Baseball lifer Hill back in his element

Mariners' infield coach relishes return to in-person instruction

February 25th, 2021

PEORIA, Ariz. -- Moments before the Mariners closed their preliminary meeting and hit the field for their first full-squad workout on Tuesday, manager Scott Servais yielded the floor. Infield coach Perry Hill was staring at his subjects in person for the first time in almost one year to the day, and he wanted to make a statement, literally and metaphorically.

“He was so fired up talking to the group, I thought he's going to hyperventilate,” Servais said. “Just talking to the group before we ever got on the field -- the excitement, the energy, the passion, the snide comments to keep everybody on their toes, it's high energy.”

The 68-year-old Hill fulfilled his coaching duties remotely last season because of health and safety precautions, but he returned to the club in person in Arizona on Feb. 12, the same day he received his first dose of the COVID-19 vaccine. He will receive the second dose on March 7.

As a baseball lifer, Hill says the human interaction on a daily basis is his favorite part of the game -- the minute tidbits of clubhouse banter, the social atmosphere of watching batting practice just before the national anthem and, obviously, infield practice. Basically, Hill’s favorite part of the game is everything that leads up to it. Having been in the dugout since 1984, he is a man of preparation.

So, naturally, those were the aspects that he missed the most while he watched from his in-season home, which is across Lake Washington in Bellevue, Wash. He wanted to be close by in case protocols changed and he could return.

“It was one of the hardest things I’ve had to do,” Hill said. “Although I wasn't a part of the actual team in person, I followed all the protocols. I didn't go anywhere. I didn't go to any restaurants. I wore my masks when I did have to go to the grocery store. I followed all the protocols, just like as if I were there.”

Hill will tell you that he is more technology savvy than some might assume -- anyone who follows him on Twitter knows that. And in 2020, he needed that savvy in order to find innovate ways to communicate with players and install strategies. Hill collaborated with Mariners video coordinator Patrick Hafner daily, seeking slow-motion and multi-angle clips of infielders, which he would then share with players while injecting his insights.

The Mariners went on to become one of MLB’s most-improved defenses, thanks in part to the addition of first baseman and big steps forward from second baseman and . Hill took tremendous pride in Crawford transforming from a below-average defender to Gold Glove Award winner in less than two years. White also took home the hardware last year, giving the Mariners -- and Hill -- the most gold of any infield.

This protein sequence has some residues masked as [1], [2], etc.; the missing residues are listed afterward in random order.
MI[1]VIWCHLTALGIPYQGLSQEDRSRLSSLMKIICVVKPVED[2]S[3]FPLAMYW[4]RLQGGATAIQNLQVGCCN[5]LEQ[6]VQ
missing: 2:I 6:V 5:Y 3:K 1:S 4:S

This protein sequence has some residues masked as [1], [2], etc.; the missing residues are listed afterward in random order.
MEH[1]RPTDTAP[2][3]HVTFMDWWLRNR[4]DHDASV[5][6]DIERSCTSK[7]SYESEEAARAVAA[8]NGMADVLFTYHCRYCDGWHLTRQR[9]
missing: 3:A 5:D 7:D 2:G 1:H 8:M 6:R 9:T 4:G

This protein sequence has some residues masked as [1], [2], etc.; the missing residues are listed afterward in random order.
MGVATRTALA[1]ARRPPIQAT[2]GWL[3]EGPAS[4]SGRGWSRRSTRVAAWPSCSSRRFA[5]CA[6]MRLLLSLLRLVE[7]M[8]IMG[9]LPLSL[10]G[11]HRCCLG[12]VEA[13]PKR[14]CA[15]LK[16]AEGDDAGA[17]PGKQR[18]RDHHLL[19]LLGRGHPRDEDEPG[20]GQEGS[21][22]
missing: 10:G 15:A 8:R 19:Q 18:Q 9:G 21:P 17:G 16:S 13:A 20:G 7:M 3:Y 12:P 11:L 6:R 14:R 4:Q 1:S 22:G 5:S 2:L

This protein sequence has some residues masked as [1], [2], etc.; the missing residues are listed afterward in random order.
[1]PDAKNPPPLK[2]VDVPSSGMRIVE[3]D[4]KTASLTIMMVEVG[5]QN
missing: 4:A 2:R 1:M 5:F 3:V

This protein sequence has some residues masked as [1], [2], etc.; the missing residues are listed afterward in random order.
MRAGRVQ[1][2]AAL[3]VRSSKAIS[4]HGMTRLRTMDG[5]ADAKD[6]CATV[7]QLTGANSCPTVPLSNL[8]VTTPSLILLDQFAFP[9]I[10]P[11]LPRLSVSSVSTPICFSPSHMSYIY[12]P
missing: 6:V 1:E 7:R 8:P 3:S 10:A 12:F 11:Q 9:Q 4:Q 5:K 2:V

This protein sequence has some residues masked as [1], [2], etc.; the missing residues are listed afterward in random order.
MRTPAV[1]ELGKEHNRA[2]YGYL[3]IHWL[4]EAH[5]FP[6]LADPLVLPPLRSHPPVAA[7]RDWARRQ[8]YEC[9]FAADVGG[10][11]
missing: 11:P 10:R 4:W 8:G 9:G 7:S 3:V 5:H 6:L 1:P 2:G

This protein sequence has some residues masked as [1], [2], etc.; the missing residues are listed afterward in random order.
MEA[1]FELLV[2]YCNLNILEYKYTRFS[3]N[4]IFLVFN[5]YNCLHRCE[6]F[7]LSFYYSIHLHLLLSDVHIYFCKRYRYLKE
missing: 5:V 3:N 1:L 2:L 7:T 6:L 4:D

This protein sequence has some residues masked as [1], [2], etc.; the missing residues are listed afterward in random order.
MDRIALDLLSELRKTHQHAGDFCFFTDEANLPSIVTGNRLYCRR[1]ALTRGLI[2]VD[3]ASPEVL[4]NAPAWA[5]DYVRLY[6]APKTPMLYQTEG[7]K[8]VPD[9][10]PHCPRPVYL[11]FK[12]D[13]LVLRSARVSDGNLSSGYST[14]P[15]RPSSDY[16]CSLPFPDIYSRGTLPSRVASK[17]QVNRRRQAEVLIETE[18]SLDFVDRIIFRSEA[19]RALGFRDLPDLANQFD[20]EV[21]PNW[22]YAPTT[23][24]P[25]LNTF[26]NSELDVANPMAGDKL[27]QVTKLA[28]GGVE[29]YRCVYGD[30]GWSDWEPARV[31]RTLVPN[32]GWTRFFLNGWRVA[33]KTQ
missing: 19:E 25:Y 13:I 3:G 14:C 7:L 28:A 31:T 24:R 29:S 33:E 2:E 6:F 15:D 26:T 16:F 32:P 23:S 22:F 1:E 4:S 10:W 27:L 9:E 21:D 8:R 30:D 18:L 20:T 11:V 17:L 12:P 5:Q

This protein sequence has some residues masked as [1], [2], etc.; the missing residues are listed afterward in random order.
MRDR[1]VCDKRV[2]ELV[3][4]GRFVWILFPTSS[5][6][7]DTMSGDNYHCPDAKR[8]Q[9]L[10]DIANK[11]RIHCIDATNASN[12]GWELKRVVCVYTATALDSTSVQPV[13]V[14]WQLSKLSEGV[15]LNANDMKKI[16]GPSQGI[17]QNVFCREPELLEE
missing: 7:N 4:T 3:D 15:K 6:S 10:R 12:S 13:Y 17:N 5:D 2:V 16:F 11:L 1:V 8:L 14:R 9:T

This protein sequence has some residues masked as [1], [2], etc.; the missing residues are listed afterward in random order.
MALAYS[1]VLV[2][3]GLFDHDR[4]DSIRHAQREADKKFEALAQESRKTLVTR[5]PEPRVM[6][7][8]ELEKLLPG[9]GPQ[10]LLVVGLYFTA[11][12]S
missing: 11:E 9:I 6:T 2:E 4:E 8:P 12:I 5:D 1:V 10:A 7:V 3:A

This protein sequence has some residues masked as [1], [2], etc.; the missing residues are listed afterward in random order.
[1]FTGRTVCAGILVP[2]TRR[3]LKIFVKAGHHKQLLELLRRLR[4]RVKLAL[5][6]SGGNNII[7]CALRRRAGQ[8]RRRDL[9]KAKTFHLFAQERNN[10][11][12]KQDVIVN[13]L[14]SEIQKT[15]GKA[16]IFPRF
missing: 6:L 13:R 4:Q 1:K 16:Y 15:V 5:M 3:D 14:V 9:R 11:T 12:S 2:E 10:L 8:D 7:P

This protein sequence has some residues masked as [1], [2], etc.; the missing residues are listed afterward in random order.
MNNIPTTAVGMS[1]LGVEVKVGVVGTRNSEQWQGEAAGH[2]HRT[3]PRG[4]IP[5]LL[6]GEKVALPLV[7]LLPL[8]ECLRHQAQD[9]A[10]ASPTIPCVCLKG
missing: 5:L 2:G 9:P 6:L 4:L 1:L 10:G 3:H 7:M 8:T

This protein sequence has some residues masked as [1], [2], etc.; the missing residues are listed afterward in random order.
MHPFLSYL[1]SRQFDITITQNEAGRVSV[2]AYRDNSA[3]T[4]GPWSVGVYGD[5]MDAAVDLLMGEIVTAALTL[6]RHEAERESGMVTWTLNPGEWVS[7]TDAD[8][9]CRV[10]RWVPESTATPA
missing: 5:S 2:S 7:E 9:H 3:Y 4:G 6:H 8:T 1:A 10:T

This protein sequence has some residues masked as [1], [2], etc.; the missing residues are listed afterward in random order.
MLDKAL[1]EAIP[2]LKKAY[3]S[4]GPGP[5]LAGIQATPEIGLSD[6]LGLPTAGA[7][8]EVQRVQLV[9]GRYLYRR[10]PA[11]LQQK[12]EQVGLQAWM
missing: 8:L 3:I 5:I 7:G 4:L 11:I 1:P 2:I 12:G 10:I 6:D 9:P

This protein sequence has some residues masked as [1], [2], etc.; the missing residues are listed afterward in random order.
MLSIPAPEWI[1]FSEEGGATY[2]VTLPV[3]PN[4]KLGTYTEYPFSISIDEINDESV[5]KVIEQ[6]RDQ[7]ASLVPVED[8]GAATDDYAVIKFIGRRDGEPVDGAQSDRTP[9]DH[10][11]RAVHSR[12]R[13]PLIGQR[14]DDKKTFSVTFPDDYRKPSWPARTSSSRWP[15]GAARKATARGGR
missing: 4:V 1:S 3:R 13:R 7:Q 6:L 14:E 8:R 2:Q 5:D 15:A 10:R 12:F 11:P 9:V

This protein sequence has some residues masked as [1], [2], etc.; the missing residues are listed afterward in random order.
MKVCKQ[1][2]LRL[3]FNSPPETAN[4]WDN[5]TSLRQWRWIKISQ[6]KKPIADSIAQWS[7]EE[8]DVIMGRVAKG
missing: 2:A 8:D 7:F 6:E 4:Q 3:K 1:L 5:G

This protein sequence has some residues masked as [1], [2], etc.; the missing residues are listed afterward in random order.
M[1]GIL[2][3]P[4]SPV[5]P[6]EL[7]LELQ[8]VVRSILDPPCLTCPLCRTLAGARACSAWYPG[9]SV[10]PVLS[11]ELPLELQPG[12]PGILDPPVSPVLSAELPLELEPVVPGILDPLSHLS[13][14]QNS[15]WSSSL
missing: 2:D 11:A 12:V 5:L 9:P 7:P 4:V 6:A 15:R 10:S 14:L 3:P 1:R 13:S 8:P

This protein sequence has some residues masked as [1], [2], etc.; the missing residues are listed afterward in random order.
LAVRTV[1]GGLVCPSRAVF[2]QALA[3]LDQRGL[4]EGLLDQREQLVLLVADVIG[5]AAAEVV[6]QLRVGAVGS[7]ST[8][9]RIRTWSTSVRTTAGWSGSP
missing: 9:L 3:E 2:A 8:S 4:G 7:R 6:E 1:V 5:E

“I think Perry Hill deserves a lot of a lot of attention on this. He is really, really good,” third baseman said. “I've been very fortunate to have a lot of infield coaches, obviously, through the years and coaches in general. But he's pretty special at this.”

Hill is a favorite among his players, peers and fans for his boisterous attitude, vigorous work ethic and, above all, his acumen for his subject matter.

“[Hill] brings a certain sense of urgency and excitement,” Servais said. “He's loud. He's got a ton of energy. It's great to have him back.”

Paxton addresses Mather’s comments
Starting pitcher spoke publicly for the first time since the resignation of president and CEO Kevin Mather, who mentioned Paxton during the video that surfaced on Sunday. Specifically, Paxton addressed Mather’s comments on the left-hander’s free-agent negotiations.

“You know, that is frustrating, and I think that he didn't necessarily have his facts straight,” said Paxton, who agreed to a one-year, $8.5 million deal that includes $1.5 million in performance bonuses last Thursday. “I did have other offers, and I did have more lucrative offers. But I decided to come here, anyway, because this is where I want to be.”

“Obviously, what happened was disappointing, and some of the some of the things said were unacceptable. And I don't think that's who the Mariners are as an organization as a whole. And the players, what we've talked about is we need to make it about each other, you know, focus on playing for each other, playing hard for each other and for the fans. And we want to get better.

“We want to win here, and we're building that culture. And we think that this could really bring us together. And as we prop each other up, we’ve kind of just become an even more unified group moving forward.”